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Crocheting for a Cause

Zoya visits with Karis Wales (second from left) and twins Isha (left) and Diya Goel, who are the founders of Knots for NICU, at the Hamilton Public Library in Chandler, Arizona. 

Karis Wales and Isha and Diya Goel were born prematurely. The twins and Karis, who has a twin brother, are now 13. They were born and cared for at the same Arizona hospital, just days apart. After reuniting in sixth grade, Karis, Isha, and Diya formed a close bond. A year later, they decided to create a club at school to help support families like theirs. Members of Knots for NICU (neonatal intensive care unit) craft garments to clothe and comfort premature babies at Banner Desert Medical Center in Mesa, the same hospital in which the girls and Karis’s brother were born.

Premature births are not uncommon for twins. “Both of us, size and width, were about the weight of a loaf of bread,” Diya said in a recent interview at the Hamilton Public Library in Chandler. It’s an “emotional roller coaster” for parents, she added, not knowing if their children will survive. 


The girls used looms with pegs small enough to weave clothes for preemies. 


Karis has also been told about her parents’ fears when she and her brother were born. “It was especially difficult because I got out of the NICU before my twin brother did,” Karis explained. For her mother, being needed in two places at once—at home with Karis and at the hospital with her brother—was particularly challenging.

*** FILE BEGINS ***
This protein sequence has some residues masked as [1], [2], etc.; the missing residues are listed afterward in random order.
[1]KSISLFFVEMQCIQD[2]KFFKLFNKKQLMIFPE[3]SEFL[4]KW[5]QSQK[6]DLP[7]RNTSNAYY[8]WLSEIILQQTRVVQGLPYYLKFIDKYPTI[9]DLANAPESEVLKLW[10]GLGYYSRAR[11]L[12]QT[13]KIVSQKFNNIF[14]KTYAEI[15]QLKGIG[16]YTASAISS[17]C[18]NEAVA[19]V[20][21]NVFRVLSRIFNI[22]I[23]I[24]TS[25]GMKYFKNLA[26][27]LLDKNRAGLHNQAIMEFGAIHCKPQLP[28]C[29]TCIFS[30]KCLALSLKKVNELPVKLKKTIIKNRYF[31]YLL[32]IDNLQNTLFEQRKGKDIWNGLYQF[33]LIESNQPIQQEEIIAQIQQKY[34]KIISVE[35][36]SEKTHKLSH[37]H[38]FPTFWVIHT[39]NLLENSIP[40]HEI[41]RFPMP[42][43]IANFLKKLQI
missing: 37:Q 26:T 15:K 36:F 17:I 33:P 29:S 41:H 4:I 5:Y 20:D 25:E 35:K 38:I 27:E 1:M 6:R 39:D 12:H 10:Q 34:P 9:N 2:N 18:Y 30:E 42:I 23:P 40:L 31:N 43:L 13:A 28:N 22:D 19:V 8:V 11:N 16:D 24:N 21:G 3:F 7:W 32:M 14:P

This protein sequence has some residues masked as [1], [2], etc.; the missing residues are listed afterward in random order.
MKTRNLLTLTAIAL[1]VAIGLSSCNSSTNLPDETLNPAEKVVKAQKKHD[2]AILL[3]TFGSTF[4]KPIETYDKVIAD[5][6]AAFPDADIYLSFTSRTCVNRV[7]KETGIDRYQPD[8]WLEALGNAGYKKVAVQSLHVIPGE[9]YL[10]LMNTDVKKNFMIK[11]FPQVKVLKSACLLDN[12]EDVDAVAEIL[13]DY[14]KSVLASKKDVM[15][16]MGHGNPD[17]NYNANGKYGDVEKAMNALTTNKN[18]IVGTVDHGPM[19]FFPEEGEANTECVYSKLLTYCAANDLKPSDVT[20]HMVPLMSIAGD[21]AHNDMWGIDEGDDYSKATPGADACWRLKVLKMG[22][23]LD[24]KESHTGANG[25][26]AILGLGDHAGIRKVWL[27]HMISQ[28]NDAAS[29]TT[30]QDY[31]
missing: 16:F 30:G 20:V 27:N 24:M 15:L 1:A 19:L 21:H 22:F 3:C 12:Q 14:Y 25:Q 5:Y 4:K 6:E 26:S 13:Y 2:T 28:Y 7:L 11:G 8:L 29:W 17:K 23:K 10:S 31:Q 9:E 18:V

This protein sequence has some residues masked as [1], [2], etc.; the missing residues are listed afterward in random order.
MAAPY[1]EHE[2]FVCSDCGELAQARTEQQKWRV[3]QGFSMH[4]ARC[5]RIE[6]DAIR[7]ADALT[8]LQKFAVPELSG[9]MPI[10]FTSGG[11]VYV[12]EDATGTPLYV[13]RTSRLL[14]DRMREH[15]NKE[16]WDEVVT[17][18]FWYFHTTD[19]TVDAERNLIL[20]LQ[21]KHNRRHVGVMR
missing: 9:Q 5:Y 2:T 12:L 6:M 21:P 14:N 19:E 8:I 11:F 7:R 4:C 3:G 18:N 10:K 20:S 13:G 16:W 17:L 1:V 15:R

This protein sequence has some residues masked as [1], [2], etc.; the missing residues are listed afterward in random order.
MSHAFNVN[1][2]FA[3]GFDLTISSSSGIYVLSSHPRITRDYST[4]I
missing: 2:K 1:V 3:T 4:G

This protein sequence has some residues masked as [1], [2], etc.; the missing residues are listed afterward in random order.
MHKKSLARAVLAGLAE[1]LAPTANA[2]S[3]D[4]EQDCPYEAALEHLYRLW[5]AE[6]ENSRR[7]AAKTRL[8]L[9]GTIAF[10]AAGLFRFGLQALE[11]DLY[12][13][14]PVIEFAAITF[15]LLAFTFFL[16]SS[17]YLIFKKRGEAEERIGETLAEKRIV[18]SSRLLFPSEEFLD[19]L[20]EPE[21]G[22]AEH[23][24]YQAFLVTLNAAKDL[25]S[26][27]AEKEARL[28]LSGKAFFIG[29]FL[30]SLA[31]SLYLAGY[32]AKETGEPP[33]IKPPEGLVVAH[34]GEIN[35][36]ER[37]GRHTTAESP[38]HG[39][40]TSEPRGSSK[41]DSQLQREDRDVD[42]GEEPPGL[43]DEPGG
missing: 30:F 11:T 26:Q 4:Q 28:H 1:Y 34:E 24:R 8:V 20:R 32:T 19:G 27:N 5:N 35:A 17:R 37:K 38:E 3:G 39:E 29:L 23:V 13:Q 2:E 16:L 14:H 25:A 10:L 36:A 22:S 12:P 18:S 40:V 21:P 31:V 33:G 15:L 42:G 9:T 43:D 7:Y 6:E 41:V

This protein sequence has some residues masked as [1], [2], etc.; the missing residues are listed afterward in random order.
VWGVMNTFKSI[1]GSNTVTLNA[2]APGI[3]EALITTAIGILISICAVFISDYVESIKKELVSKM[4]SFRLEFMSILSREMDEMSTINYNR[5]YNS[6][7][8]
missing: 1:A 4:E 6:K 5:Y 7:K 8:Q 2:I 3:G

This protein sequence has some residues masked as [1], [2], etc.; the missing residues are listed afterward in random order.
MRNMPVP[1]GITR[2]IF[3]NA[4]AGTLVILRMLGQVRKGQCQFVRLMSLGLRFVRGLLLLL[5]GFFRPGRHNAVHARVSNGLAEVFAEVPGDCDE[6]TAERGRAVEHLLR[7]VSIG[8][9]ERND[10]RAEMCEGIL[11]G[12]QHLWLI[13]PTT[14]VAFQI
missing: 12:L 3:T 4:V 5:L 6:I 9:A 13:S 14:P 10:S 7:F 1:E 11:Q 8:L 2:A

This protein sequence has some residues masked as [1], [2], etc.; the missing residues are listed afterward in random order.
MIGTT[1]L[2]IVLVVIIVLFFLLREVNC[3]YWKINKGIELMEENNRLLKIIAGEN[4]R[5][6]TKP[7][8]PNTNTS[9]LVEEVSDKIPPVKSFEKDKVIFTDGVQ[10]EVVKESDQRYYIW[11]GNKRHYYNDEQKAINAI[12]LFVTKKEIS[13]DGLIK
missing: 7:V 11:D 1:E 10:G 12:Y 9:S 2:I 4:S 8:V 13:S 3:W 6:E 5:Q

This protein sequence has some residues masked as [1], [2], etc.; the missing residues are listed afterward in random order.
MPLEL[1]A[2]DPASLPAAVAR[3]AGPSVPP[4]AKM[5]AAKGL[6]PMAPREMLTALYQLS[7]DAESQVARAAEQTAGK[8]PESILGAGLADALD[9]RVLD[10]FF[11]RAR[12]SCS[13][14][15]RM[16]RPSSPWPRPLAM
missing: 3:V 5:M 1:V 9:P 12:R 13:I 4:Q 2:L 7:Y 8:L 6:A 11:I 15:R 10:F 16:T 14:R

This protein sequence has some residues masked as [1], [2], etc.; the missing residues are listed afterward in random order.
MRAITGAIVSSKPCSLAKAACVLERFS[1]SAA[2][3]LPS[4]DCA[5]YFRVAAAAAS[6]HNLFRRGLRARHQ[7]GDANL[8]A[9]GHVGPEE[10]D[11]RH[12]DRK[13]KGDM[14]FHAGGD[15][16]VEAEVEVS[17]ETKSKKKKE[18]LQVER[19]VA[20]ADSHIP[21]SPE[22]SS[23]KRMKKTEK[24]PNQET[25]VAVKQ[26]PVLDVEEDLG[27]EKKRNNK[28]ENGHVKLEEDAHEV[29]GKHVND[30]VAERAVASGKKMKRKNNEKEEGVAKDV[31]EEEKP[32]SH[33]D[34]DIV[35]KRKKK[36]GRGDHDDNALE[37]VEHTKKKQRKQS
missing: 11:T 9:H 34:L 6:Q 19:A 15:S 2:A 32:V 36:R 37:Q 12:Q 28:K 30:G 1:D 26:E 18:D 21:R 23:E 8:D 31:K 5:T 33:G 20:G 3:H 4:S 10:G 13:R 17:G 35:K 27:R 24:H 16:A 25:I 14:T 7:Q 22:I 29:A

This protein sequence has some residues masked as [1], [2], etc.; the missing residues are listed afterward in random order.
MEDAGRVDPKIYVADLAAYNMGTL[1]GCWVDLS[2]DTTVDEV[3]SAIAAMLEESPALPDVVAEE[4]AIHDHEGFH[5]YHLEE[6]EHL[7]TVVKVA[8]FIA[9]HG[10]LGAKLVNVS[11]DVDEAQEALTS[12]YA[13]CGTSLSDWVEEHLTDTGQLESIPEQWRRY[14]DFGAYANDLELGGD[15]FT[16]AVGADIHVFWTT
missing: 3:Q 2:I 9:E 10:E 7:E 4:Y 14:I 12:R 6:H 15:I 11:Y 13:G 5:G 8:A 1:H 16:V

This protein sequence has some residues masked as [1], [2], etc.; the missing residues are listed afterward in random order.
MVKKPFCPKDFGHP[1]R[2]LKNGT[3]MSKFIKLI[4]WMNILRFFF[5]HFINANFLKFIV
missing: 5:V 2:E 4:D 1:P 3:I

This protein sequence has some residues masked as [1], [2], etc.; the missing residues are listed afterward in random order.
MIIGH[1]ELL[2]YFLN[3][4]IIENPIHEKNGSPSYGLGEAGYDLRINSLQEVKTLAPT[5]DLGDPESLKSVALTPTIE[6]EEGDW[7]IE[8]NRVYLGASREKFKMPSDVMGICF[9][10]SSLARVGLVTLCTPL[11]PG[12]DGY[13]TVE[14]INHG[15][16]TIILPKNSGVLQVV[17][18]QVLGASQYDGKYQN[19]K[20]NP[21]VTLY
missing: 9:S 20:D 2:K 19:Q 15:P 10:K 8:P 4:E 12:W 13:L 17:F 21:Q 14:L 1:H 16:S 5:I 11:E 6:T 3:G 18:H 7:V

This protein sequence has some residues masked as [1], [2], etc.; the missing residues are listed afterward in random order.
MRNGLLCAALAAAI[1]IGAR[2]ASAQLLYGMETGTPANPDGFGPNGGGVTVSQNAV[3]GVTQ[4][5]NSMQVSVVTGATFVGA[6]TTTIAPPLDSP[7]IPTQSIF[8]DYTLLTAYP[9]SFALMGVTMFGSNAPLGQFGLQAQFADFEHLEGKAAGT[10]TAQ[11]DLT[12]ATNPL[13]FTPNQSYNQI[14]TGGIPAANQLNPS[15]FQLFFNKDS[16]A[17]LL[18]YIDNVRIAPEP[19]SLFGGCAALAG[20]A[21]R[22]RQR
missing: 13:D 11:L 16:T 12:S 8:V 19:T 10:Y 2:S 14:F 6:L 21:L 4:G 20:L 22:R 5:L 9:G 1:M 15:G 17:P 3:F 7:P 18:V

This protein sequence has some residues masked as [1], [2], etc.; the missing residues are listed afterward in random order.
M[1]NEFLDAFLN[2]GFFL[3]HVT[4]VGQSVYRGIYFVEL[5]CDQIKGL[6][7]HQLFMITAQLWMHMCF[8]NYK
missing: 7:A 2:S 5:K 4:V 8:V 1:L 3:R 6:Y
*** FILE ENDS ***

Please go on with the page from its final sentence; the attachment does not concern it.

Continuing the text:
Learning how tiny they were at birth has helped the girls design clothes for preemies. “One thing we took into account was how small the clothes are and how small we need to make them,” Isha said. The girls ordered looms with pegs small enough to weave clothes for preemies. 


Left to right: Diya, Karis, and Isha crochet everything from headbands to blankets. The girls use looms with pegs small enough to weave clothes for preemies. 


Knots for NICU meets weekly at Basha High School’s Accelerated Middle School in Chandler. They crochet, knit, and sew everything from headbands to blankets for babies in Banner Desert’s NICU.

Once the school year ended, the founders gathered to donate all 120 pieces of the clothing created during their club sessions and contributed by members of the community. “Something as simple as a baby hat offers a sense of normalcy for the children,” Karis said.

The girls hope that their club’s work will ease the struggles for families caring for premature babies. This summer, the trio is collaborating with friends to craft more garments for the hospital. In the future, they hope to host knitting workshops and extend their initiative in order to help even more families. 


In May, the girls donated about 120 crocheted items to the Banner Desert Memorial Hospital NICU, the same hospital where they were born. 




Top photo courtesy of the author; middle and bottom photos courtesy of Knots for NICU